Ysgol Friars – Case Study

Ysgol Friars Case-Study (PDF)

Key Facts

Size: 1300 students
Type of managed service: Managed ICT service for all curriculum and administrative provision and service and leasing agreement for the equipment.
Risk mechanism: Service Level Agreement
Transfer of staff: No

Key Benefits

Outsourcing ICT provision provided the following benefits:
• Reliable equipment—up to date equipment which works
• Predictable costs—the school now knows how much the service will cost year on year
• Greater opportunities for learners—higher volumes of equipment providing reliable access for students
• Motivated staff and students—an increase in motivation: both for teaching staff and students.
• Greater efficiency for staff—the school now has a computer in every classroom enabling the staff to do all their reports on line as well as monitor students.

Background to the school and its ICT provision

Ysgol Friars is a co-educational comprehensive school with over 1300 pupils aged between 11 and 18. There has been a school bearing the name of Friars in the City of Bangor since 1557. Ysgol Friars serves Bangor City, Anglesey and Gwynedd. The managed service was introduced in September 2004. Prior to this, the school was running equipment which was seven to eight years old, unreliable and causing huge problems with confidence for staff and students. At the time there were about 140 computers and two aging servers, with little money to spend on new equipment.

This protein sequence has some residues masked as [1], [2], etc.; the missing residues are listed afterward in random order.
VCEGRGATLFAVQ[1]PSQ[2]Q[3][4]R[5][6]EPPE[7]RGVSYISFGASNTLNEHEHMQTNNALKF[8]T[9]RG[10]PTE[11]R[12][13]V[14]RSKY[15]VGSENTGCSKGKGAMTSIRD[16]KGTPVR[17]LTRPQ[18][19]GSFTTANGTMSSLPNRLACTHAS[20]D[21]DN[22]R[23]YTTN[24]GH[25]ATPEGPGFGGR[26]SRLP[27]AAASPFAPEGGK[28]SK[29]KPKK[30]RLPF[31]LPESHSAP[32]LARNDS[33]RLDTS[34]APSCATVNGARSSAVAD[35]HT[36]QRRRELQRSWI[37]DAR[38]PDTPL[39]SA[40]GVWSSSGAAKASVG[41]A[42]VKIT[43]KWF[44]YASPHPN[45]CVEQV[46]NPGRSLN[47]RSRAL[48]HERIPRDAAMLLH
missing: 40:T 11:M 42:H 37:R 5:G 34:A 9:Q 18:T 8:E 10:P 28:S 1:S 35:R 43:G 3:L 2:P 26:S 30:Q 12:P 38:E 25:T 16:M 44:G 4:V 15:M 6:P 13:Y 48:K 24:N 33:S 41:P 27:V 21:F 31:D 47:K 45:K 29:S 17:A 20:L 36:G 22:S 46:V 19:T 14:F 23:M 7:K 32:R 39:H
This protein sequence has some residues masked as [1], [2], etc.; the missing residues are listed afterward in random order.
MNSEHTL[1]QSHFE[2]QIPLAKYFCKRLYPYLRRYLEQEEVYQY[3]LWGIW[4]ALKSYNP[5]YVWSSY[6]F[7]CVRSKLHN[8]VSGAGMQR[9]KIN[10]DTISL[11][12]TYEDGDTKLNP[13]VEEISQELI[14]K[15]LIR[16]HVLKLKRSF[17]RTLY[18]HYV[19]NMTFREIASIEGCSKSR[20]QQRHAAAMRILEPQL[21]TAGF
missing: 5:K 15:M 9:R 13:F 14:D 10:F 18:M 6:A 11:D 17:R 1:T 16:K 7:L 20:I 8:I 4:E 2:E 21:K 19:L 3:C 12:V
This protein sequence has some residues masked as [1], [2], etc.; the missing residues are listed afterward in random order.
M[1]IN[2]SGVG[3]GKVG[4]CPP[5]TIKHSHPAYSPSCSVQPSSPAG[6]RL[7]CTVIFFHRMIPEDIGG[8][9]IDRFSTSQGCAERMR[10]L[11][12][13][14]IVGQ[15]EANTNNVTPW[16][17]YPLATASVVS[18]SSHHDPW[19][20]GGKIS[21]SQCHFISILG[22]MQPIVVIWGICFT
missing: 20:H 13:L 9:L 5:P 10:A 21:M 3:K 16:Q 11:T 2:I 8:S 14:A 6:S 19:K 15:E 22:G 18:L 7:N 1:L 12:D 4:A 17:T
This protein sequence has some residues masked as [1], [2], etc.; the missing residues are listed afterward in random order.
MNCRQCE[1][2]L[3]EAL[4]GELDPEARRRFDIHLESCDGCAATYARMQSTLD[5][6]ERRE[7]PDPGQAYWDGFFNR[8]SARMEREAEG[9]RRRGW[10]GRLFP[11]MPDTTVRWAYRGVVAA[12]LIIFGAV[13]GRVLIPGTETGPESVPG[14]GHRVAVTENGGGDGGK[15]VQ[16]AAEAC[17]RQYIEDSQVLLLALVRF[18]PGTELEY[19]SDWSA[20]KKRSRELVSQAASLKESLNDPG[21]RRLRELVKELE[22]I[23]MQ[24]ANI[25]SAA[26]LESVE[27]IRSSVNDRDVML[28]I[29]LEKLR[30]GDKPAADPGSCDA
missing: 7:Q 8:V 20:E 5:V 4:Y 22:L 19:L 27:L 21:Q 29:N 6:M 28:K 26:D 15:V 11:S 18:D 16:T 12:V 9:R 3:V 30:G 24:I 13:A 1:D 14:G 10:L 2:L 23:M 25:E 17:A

Reasons for Considering a Managed Service

Due to continual reliability issues, Ysgol Friars recognised an urgent requirement to update or replace most of their aging IT equipment. It was determined that equipment would need to be leased to allow a step change—and the option of a managed service was considered a logical extension of this. The existing support contracts were very limited in scope and not meeting the needs of the school. Underpinning all this was recognition that pupils were not receiving the IT exposure and training they were entitled to. Solutions and options were researched by the school’s ICT team, and the governors approved a proposal from the school’s management team to lease both equipment and services.